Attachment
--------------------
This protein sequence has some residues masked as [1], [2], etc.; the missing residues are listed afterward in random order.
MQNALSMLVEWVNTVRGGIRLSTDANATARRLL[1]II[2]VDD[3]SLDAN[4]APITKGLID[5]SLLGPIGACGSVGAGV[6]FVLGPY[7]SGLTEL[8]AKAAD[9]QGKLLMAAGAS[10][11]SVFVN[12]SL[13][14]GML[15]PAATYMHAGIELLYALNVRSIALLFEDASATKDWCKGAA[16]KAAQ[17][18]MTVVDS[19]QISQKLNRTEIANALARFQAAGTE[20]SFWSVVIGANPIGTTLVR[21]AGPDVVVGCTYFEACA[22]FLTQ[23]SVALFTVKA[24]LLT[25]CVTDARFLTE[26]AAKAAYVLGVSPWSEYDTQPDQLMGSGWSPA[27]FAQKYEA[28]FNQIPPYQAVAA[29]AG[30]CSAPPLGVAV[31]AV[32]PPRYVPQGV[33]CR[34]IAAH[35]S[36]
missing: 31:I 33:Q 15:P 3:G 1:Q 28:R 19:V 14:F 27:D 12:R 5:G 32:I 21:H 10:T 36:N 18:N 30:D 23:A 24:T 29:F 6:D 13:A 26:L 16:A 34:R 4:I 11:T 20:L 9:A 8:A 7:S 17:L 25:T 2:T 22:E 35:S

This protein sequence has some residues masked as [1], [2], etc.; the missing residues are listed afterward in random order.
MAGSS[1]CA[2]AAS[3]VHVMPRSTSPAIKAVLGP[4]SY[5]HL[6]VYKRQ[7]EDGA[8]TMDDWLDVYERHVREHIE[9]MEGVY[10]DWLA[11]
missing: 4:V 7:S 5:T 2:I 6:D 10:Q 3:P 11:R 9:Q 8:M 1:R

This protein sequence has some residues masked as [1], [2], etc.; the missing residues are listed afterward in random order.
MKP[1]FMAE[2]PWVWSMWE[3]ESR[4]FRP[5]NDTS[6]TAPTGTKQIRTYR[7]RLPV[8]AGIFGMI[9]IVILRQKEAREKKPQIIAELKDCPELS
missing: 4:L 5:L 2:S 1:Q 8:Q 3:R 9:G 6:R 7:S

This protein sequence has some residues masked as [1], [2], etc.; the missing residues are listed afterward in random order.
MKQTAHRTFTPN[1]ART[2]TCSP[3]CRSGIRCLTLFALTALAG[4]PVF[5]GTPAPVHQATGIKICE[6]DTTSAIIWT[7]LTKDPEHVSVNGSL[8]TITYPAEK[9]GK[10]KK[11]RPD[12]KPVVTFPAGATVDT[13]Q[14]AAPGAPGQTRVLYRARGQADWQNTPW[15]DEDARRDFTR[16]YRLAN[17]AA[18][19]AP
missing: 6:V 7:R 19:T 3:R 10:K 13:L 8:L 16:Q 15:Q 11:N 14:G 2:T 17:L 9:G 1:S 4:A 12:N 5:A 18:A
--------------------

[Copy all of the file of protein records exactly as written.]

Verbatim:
This protein sequence has some residues masked as [1], [2], etc.; the missing residues are listed afterward in random order.
MQNALSMLVEWVNTVRGGIRLSTDANATARRLL[1]II[2]VDD[3]SLDAN[4]APITKGLID[5]SLLGPIGACGSVGAGV[6]FVLGPY[7]SGLTEL[8]AKAAD[9]QGKLLMAAGAS[10][11]SVFVN[12]SL[13][14]GML[15]PAATYMHAGIELLYALNVRSIALLFEDASATKDWCKGAA[16]KAAQ[17][18]MTVVDS[19]QISQKLNRTEIANALARFQAAGTE[20]SFWSVVIGANPIGTTLVR[21]AGPDVVVGCTYFEACA[22]FLTQ[23]SVALFTVKA[24]LLT[25]CVTDARFLTE[26]AAKAAYVLGVSPWSEYDTQPDQLMGSGWSPA[27]FAQKYEA[28]FNQIPPYQAVAA[29]AG[30]CSAPPLGVAV[31]AV[32]PPRYVPQGV[33]CR[34]IAAH[35]S[36]
missing: 31:I 33:Q 15:P 3:G 1:Q 28:R 19:V 14:F 27:D 12:R 5:G 32:I 21:H 10:T 36:N 18:N 30:D 23:A 24:T 29:F 6:D 13:A 26:L 16:A 34:R 4:I 11:T 20:L 9:A 8:A 7:S 17:L 25:T 2:T 22:E 35:S

This protein sequence has some residues masked as [1], [2], etc.; the missing residues are listed afterward in random order.
MAGSS[1]CA[2]AAS[3]VHVMPRSTSPAIKAVLGP[4]SY[5]HL[6]VYKRQ[7]EDGA[8]TMDDWLDVYERHVREHIE[9]MEGVY[10]DWLA[11]
missing: 4:V 7:S 5:T 2:I 6:D 10:Q 3:P 11:R 9:Q 8:M 1:R

This protein sequence has some residues masked as [1], [2], etc.; the missing residues are listed afterward in random order.
MKP[1]FMAE[2]PWVWSMWE[3]ESR[4]FRP[5]NDTS[6]TAPTGTKQIRTYR[7]RLPV[8]AGIFGMI[9]IVILRQKEAREKKPQIIAELKDCPELS
missing: 4:L 5:L 2:S 1:Q 8:Q 3:R 9:G 6:R 7:S

This protein sequence has some residues masked as [1], [2], etc.; the missing residues are listed afterward in random order.
MKQTAHRTFTPN[1]ART[2]TCSP[3]CRSGIRCLTLFALTALAG[4]PVF[5]GTPAPVHQATGIKICE[6]DTTSAIIWT[7]LTKDPEHVSVNGSL[8]TITYPAEK[9]GK[10]KK[11]RPD[12]KPVVTFPAGATVDT[13]Q[14]AAPGAPGQTRVLYRARGQADWQNTPW[15]DEDARRDFTR[16]YRLAN[17]AA[18][19]AP
missing: 6:V 7:R 19:T 3:R 10:K 13:L 8:L 16:Q 15:Q 11:N 14:G 2:T 17:L 9:G 1:S 4:A 12:N 5:A 18:A